The Bite Stuff

Five alumni startups that are disrupting the food industry.

by Rebecca Shapiro Published Fall 2016
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The team then met with farmers in upstate New York to begin the production process. Using milk from grass-fed cows and steering clear of artificial sweeteners, colors, and preservatives, they developed quark in plain, strawberry-rhubarb, Key-lime, blueberry, and vanilla bean-coconut flavors and packaged it in snack-sized containers, which makes it more competitive in the American yogurt market (in Kazakhstan, quark only comes plain and is sold in family-sized tubs). 

“We love introducing quark to new customers,” Abilova says. “But we also get a special pride when Europeans tell us that it tastes exactly like the stuff they’d get at home.”

Misha Dairy’s products are now in nearly 150 stores in the New York region, as well as Wegmans supermarkets across the East Coast. A deal with Whole Foods is pending. Abilova is particularly happy that quark has found its way onto the shelves of an old favorite: Morningside Heights’ own Westside Market.

 “I hope other Columbia students find it and love it as much as I do,” she says.


How do you say Renaissance man in Mandarin? 

Ask Brian Goldberg ’02GSAS, a man of seemingly limitless energy, who just might have the most improbable LinkedIn profile in New York. A Chinese-film scholar turned Olympic-level luger turned TV producer turned investment banker, Goldberg is now the founder of Mr Bing, a food cart and catering company that sells Beijing-style savory crepes. Naturally. 

But before any of that, Goldberg planned to be a doctor. As a sophomore at Brandeis, he was accepted into an early-decision medical program, where participants are guaranteed acceptance at Tufts University’s medical school upon graduation, and encouraged to pursue non-medical interests during their undergraduate years. Goldberg took advantage by spending his junior year in a language-immersion program in China.

“It was basically language jail. If they catch you speaking English three times, they send you home,” he says.

Goldberg thrived in China. He loved its cinema, art, and especially its food. Every morning before class, Goldberg would visit the bicycle-drawn carts selling jianbing: savory crepes stuffed with scrambled egg, sesame seeds, scallions, hoisin sauce, chili paste, cilantro, and crunchy wontons. 

“It’s like the bacon, egg, and cheese of China. But a thousand times better.” 

When Goldberg came home, his heart wasn’t in medicine anymore. He finished his BA, then enrolled in a master’s program in East Asian languages and cultures at Columbia. Though he mostly focused on film, he took one class at the business school, where he wrote a very early draft of a business plan to bring jianbing to New York.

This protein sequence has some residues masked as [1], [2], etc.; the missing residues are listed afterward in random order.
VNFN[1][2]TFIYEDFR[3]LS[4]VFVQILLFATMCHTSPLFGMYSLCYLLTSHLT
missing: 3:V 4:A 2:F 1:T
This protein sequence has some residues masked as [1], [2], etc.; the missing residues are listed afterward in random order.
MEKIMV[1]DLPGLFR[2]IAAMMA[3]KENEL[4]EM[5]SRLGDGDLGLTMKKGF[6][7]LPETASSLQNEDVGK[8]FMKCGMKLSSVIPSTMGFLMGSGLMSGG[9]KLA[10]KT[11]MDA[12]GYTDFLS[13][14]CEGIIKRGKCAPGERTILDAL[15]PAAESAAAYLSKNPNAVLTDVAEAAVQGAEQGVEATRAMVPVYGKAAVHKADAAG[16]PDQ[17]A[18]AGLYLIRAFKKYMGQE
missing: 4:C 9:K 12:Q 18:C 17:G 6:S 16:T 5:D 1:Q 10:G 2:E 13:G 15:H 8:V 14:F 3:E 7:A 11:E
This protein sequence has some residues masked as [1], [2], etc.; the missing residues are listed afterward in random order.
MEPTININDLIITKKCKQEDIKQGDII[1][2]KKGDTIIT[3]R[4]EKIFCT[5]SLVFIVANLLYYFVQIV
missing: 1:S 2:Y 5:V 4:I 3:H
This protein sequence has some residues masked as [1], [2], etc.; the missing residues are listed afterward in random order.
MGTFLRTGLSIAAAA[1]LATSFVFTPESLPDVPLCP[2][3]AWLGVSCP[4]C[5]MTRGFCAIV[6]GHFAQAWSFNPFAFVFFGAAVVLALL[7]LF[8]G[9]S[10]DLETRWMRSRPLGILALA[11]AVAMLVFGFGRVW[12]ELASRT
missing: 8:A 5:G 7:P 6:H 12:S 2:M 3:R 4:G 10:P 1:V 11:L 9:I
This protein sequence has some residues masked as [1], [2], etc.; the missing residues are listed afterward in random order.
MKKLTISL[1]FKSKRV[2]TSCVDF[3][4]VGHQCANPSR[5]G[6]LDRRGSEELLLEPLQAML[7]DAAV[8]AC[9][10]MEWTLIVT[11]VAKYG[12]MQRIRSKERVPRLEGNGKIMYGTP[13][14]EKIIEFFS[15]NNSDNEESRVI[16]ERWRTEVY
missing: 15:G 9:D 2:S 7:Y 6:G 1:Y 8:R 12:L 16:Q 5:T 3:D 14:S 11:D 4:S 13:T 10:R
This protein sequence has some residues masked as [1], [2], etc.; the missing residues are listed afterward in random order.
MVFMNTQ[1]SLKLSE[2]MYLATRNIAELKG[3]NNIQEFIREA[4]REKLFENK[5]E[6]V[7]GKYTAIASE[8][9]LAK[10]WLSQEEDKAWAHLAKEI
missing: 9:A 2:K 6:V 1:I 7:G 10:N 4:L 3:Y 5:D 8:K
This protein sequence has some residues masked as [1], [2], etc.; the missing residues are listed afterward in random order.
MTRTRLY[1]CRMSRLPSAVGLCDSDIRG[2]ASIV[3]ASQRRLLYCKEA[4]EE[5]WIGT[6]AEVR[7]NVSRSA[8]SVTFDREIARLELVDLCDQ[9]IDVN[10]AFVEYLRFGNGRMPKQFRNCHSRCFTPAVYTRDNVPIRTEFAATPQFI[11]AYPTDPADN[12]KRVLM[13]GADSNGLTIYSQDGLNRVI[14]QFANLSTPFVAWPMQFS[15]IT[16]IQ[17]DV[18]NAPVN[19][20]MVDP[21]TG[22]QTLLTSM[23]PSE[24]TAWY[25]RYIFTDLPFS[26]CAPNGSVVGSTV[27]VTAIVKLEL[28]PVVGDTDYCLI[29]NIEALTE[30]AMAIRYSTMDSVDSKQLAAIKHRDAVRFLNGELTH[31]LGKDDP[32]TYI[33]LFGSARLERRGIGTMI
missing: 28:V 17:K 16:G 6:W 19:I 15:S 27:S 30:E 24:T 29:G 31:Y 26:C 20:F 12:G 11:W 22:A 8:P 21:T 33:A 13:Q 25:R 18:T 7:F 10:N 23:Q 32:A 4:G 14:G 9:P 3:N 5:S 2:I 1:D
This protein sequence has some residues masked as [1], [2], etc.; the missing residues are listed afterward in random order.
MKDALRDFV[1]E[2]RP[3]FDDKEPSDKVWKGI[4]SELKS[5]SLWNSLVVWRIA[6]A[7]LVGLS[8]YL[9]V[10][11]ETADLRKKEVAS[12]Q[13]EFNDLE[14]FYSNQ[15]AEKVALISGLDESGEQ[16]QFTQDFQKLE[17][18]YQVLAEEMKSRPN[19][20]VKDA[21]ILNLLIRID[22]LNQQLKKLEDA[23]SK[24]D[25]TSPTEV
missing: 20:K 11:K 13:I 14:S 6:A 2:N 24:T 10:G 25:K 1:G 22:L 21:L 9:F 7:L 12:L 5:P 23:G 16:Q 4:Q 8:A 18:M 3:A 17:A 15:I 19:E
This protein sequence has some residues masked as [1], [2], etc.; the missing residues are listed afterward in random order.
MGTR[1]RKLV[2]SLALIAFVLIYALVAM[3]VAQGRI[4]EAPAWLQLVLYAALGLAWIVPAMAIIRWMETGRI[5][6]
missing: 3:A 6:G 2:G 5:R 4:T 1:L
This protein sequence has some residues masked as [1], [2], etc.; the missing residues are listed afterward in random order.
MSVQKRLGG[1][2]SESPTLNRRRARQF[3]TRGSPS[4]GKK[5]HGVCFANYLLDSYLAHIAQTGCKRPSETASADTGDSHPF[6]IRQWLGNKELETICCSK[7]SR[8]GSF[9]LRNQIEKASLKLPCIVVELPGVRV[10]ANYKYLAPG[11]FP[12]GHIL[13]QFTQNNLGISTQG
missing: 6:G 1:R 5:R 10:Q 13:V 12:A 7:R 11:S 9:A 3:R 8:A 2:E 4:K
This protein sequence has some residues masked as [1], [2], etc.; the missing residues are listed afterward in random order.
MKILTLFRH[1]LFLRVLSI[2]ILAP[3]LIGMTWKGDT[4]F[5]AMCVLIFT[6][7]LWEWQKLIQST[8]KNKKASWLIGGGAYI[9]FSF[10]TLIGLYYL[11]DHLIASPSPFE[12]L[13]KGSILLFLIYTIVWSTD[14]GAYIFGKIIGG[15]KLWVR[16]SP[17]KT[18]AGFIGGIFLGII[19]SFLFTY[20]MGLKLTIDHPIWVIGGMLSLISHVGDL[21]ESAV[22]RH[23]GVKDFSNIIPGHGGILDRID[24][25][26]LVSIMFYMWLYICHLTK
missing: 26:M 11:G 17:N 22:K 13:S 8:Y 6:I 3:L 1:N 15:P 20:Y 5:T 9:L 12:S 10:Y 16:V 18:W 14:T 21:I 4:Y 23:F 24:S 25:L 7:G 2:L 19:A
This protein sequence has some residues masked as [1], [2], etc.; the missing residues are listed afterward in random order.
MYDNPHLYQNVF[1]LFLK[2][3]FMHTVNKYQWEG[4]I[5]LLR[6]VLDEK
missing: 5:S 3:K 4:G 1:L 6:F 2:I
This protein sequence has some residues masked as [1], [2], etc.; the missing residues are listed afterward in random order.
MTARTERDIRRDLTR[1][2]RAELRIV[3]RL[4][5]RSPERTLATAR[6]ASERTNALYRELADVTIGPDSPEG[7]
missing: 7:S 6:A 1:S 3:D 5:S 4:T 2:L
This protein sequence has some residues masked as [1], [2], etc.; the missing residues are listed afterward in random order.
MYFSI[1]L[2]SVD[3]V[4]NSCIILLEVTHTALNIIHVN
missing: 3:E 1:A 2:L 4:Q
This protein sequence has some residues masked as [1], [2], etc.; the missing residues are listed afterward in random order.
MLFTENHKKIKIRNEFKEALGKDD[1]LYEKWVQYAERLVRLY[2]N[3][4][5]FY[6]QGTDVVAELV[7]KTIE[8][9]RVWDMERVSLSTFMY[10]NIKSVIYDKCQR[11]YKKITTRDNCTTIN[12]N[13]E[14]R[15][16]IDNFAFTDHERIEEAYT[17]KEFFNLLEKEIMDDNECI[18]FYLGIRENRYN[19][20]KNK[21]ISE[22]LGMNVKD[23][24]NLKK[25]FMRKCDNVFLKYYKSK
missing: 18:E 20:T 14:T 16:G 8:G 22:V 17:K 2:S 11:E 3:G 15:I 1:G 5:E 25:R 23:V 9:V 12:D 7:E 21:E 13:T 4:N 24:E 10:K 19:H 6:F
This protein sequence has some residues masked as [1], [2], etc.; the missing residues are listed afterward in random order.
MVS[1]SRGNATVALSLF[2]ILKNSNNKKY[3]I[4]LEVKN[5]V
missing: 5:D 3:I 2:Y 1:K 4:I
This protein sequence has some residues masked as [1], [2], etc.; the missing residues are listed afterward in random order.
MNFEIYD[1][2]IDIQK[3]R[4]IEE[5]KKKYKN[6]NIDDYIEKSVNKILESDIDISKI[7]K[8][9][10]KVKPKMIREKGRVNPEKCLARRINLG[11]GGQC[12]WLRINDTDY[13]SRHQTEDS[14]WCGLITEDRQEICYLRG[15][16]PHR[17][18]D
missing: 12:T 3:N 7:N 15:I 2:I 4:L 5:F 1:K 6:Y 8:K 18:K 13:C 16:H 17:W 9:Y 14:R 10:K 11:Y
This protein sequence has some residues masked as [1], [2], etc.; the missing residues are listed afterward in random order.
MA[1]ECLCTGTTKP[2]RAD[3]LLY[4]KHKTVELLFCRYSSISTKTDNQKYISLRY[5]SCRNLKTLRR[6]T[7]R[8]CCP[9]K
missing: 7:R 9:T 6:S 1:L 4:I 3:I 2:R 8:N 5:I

“I was ready to start Mr Bing fifteen years ago,” Goldberg says. “But a few other things got in the way.”

Those other things involved the luge, the 2002 Winter Olympics, and Israel. 

Goldberg had gotten a late start at the luge. By the time the sport caught his interest, when he was seventeen, he was too old to join the American training program. But as a Jew he was eligible for dual citizenship with Israel, where competition wasn’t exactly stiff (think Cool Runnings in the Negev). Goldberg spent his undergraduate and graduate years training with the Israeli team and ultimately qualified for the Salt Lake City Olympics in 2002. But Israel ended up sending a smaller delegation post-9/11, so Goldberg wasn’t able to compete. Still, working with NBC on a documentary about his Olympic dreams inspired his next step: TV production.

Goldberg worked for a year as an NBC page in New York; his fluency in Mandarin then helped him land a gig as a television producer and financial-news reporter in Singapore. Seven years later, he jumped from reporting on the markets to trading in them, becoming an investment banker. 

But Goldberg never stopped thinking about those savory crepes, which were ubiquitous in northern China but hadn’t yet migrated south to Singapore and Hong Kong, where his banking career had taken him. He partnered with a local restaurateur and started courting investors and developing a recipe. 

“Every time I went back to Beijing, I would talk to my favorite vendors. I convinced one of them to teach me her recipes, and even to come to Hong Kong with me to train my staff.” he says.

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